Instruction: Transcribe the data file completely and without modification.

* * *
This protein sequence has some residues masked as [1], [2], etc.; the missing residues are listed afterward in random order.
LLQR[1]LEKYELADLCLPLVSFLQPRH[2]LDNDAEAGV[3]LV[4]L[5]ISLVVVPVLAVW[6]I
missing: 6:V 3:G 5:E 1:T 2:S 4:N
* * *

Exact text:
This protein sequence has some residues masked as [1], [2], etc.; the missing residues are listed afterward in random order.
LLQR[1]LEKYELADLCLPLVSFLQPRH[2]LDNDAEAGV[3]LV[4]L[5]ISLVVVPVLAVW[6]I
missing: 6:V 3:G 5:E 1:T 2:S 4:N